|BRENNEMAN, TIM - University Of Georgia|
|Hotchkiss, Michael - Mike|
Submitted to: Crop Protection
Publication Type: Peer Reviewed Journal
Publication Acceptance Date: 2/17/2012
Publication Date: 4/15/2012
Citation: Bock, C.H., Brenneman, T.B., Hotchkiss, M.W., Wood, B.W. 2012. Evaluation of a phosphite fungicide to control pecan scab in the southeastern USA. Crop Protection Journal. 34:58-65.
Interpretive Summary: Pecan scab (caused by Fusicladium effusum) infects pecan and severe disease can cause yield loss. The efficacy of phosphite was evaluated in field experiments in 2009 and 2010. Biweekly applications of phosphite were compared to an industry standard fungicide, triphenyltin hydroxide. Both phosphite and TPTH reduced scab provided equally good control of leaf scab, with the exception of one of the TPTH treatments in 2010. Phosphite and TPTH also gave equally good control of scab early in fruit development (Jul/Aug), but fruit scab severity on phosphite treated trees later in the season was greater than those receiving TPTH. In in-vitro tests, phosphite was directly toxic to pecan scab at concentrations similar to those applied in vivo. Results indicate that phosphite provides useful control of pecan scab on both foliage and fruit early in the growing season, but does not provide as good prolonged late-season protection compared to an industry standard, TPTH.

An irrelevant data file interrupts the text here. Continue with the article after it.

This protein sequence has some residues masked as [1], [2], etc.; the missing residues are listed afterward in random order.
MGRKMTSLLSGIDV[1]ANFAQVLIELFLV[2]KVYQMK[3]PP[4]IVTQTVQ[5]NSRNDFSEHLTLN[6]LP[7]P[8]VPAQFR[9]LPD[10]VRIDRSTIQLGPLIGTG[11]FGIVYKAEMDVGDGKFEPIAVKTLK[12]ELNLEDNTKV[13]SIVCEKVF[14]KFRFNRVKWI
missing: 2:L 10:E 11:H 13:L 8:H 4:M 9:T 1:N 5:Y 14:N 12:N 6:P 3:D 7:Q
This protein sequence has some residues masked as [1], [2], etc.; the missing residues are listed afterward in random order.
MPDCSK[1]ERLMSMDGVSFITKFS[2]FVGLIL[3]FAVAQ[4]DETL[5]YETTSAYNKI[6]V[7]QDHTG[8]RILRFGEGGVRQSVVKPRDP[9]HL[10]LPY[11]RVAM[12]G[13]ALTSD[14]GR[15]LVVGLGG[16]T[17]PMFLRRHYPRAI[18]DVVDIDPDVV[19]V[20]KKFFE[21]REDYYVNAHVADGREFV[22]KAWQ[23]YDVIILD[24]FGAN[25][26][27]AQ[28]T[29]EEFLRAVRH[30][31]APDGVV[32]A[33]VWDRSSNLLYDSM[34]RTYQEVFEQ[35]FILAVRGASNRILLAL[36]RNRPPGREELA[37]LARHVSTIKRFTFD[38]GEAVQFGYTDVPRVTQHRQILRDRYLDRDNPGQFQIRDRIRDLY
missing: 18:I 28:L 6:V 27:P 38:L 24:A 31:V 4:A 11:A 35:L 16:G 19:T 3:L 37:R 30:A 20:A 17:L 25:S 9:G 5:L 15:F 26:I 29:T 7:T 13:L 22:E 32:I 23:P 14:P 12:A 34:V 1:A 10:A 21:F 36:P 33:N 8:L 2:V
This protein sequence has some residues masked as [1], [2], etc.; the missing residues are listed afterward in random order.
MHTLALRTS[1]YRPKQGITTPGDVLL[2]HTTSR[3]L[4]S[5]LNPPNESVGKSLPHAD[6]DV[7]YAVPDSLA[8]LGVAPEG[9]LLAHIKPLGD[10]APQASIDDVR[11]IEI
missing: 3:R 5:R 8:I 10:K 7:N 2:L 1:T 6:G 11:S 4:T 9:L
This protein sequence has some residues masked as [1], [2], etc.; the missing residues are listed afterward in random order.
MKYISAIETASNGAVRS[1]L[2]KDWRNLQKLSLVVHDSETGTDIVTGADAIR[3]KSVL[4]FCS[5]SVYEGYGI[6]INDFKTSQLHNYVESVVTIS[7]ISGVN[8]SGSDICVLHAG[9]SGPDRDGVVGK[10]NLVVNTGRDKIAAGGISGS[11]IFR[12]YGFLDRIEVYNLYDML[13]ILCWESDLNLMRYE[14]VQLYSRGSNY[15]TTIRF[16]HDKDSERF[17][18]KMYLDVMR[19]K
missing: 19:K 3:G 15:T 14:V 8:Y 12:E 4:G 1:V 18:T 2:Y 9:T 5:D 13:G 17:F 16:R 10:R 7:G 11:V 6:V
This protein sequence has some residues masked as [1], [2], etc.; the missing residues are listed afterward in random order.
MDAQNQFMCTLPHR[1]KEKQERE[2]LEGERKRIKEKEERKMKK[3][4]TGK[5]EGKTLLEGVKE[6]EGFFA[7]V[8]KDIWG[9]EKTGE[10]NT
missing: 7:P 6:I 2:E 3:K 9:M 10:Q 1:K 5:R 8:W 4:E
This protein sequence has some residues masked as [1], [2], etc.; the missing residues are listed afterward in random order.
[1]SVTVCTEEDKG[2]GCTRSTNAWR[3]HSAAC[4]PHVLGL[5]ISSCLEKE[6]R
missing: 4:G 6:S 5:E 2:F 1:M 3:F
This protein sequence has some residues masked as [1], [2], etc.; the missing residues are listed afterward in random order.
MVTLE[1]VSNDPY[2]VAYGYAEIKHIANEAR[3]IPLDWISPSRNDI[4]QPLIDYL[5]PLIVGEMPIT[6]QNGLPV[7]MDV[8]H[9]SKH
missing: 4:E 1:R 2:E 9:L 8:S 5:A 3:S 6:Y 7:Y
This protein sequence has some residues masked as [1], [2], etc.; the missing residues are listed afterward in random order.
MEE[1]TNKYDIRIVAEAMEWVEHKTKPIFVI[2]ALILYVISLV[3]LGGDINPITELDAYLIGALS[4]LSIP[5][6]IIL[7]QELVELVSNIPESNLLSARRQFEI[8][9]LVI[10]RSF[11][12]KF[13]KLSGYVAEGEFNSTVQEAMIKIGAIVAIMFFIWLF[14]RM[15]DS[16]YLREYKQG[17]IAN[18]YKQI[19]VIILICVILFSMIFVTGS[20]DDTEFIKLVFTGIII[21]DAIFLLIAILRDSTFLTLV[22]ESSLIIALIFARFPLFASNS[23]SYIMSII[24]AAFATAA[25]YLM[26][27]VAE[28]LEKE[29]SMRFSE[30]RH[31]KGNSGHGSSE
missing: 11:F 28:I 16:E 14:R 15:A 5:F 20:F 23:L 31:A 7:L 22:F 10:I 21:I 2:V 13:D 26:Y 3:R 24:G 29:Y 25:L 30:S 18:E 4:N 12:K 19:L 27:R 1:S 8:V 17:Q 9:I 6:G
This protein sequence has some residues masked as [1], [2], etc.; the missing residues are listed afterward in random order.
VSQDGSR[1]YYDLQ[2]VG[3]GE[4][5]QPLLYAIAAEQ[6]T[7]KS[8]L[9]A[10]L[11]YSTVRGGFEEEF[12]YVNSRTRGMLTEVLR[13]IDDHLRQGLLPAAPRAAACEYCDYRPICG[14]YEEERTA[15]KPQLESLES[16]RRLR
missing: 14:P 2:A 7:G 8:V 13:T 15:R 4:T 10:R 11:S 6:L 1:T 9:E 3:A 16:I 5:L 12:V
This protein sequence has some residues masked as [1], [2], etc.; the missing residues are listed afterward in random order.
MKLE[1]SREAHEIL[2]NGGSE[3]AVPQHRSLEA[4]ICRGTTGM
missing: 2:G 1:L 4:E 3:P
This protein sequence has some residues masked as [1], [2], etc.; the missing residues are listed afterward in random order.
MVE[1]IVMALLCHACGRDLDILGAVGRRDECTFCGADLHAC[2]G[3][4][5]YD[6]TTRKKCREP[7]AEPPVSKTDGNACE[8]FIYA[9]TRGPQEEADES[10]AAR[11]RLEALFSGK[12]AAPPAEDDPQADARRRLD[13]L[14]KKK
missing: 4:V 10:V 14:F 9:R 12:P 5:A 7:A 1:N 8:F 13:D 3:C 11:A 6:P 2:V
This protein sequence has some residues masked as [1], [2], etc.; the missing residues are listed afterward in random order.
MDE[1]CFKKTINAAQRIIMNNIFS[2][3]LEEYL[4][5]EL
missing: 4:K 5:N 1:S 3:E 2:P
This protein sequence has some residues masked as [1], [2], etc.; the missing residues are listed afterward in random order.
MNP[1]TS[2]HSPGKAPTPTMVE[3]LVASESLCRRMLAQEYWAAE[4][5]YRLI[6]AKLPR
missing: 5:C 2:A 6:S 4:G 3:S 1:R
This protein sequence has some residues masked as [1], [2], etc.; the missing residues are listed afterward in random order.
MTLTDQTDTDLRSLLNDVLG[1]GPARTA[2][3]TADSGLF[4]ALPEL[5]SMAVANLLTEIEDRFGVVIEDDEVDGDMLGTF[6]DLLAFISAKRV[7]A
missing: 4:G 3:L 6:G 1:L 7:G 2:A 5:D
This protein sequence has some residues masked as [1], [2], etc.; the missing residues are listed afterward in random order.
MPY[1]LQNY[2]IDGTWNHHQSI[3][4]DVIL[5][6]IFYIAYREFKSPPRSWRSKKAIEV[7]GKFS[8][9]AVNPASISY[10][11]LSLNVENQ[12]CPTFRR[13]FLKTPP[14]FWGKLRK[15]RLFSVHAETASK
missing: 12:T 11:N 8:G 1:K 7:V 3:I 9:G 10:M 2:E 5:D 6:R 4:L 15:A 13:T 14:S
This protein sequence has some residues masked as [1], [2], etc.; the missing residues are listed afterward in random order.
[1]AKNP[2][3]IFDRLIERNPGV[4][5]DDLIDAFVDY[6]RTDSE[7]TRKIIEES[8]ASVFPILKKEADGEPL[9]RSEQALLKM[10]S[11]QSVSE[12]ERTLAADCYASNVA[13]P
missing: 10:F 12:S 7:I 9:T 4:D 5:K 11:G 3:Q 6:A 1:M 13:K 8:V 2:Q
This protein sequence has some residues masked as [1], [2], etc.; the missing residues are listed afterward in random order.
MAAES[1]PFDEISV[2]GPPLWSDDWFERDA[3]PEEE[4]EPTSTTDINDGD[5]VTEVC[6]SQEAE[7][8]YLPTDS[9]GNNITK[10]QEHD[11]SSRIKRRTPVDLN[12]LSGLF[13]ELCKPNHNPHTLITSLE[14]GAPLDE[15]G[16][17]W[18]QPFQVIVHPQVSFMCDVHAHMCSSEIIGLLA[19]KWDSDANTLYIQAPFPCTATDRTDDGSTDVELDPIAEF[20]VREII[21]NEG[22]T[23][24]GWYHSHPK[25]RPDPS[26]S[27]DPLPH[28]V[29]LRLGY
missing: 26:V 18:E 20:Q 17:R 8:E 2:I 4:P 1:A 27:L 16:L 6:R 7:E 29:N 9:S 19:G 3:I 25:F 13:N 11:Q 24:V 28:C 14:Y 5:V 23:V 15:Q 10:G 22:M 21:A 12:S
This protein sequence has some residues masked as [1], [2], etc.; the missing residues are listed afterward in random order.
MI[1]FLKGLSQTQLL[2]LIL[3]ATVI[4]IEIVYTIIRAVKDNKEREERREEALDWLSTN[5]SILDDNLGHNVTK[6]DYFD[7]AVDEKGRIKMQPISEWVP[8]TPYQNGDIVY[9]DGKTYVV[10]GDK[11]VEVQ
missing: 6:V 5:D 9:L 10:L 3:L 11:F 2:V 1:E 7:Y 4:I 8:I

Technical Abstract: The efficacy of phosphite, a potential elicitor of systemically acquired resistance (SAR) is compared to the protectant fungicide triphenyltin hydroxide (TPTH) to control pecan scab caused by Fusicladium effusum. Efficacy is evaluated in four field experiments involving biweekly foliar applications of both fungicides to trees of five susceptible cultivars of pecan (Carya illinoinensis) and assessment of disease severity on foliage and fruit. Both phosphite and TPTH reduced scab severity on foliage equally well compared to the untreated control, with the exception of one of the TPTH treatments in 2010. Both phosphite and TPTH provided equally good control of disease early in fruit development (Jul/Aug); however, by the final assessment (Sep/Oct), scab severity on phosphite treated trees was most often greater than those receiving TPTH and in 2010, severity was equivalent to the untreated control. Despite a suggested lack of late-season protection with phosphite there was no difference in fruit volume between phosphite and TPTH-treated plots in 2009, and no difference in nut volume in 2010, although there were treatment differences in kernel weight and fruit weight in 2010. Regression analysis demonstrated the effect of scab on yield loss and confirmed the value of scab control on susceptible cultivars. In-vitro tests showed that phosphite is toxic to scab in-vitro at rates applied in the field; thus, implying direct fungitoxicity. Results indicate that phosphite provides useful control of pecan scab on both foliage and fruit early in the growing season, but might not provide prolonged late-season protection compared to an industry standard (i.e., TPTH).